In general FatOK estimations of the fitness are approximately valid for the adults of the age 21 years old or older. The US Military Body Fat Standard and body fat percentage estimations are approximately valid for the adults of the age 17 years and older. The Waist-to-height ratio estimations are approximately valid not only for adults, but for children also.

If you don't have FatOK you can download it on the App Store
Download Fat OK

How to measure the body circumferences

The information and images below are from The Army Body Composition Program [4]

Neck measurement (for men and women)

Measure Soldier's neck circumference at a point just below the larynx (Adam's apple and perpendicular to the long axis of the neck). The Soldier should look straight ahead during the measurement, with shoulders down (not hunched). Round the neck measurement up to nearest half inch.

For men (Figure B-3)

Abdominal measurement. Measure the Soldier's abdominal circumference to nearest half inch (through the navel (belly button)). Take measurements at the end of Soldier's normal relaxed exhalation. Round down to nearest half inch
Circumference measurements for men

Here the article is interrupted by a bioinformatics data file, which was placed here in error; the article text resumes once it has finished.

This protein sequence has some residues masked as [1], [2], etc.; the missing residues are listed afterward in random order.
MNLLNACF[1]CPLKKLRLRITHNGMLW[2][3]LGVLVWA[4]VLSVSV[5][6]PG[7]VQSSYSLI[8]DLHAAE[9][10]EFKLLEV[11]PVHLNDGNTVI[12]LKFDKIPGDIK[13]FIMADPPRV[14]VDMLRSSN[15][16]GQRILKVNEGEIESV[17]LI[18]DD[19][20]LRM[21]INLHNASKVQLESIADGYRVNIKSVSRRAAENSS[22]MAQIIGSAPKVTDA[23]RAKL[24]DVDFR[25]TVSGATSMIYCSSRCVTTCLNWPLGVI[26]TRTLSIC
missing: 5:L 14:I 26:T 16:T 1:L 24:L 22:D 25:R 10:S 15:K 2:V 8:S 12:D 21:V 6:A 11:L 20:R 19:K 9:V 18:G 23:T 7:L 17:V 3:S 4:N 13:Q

For women (Figure B-4)

Waist (abdomen) measurement. Measure Soldier's natural waist circumference against the skin at the point of minimal abdominal circumference. Soldier's arms must be at the sides. Take measurements at the end of Soldier's normal relaxed exhalation. Round the natural waist measurement down to nearest half inch

Hip measurement.

Measure Soldier's hip circumference while facing Soldier's right side by placing the tape around the hips so that it passes over the greatest protrusion of the gluteal muscles (buttocks) as viewed from the side. Ensure tape is level and parallel to floor. Round hip measurement down to nearest half inch.
Circumference measurements for women

Support and Feedback


  1. Schneider; et al. (2010). "The predictive value of different measures of obesity for incident cardiovascular events and mortality.". The Journal of Clinical Endocrinology & Metabolism 95 (4): 1777-1785
  2. Ashwell, M., Gunn, P. & Gibson, S., 2012. "Waist-to-height ratio is a better screening tool than waist circumference and BMI for adult cardiometabolic risk factors: systematic review and meta-analysis." Obesity Reviews, 13, pp.275-286.
  3. "BMI Classification". Global Database on Body Mass Index. World Health Organization. 2006.
  4. Army Regulation 600-9. Personnel-General. "The Army Body Composition Program." Headquarters Department of the Army Washington, DC 28 June 2013. (Unclassified)
  5. Natalie Digate Muth. "What are the guidelines for percentage of body fat loss?" December 2, 2009. http://www.acefitness.org/acefit/healthy-living-article/60/112/what-are-the-guidelines-for-percentage-of-body-fat
  6. https://en.wikipedia.org/wiki/Waist-to-height_ratio
  7. Browning Lucy M, et al. (2010). "A systematic review of waist-to-height ratio as a screening tool for the prediction of cardiovascular disease and diabetes: 0.5 could be a suitable global boundary value.". Nutrition research reviews 23 (02): 247-69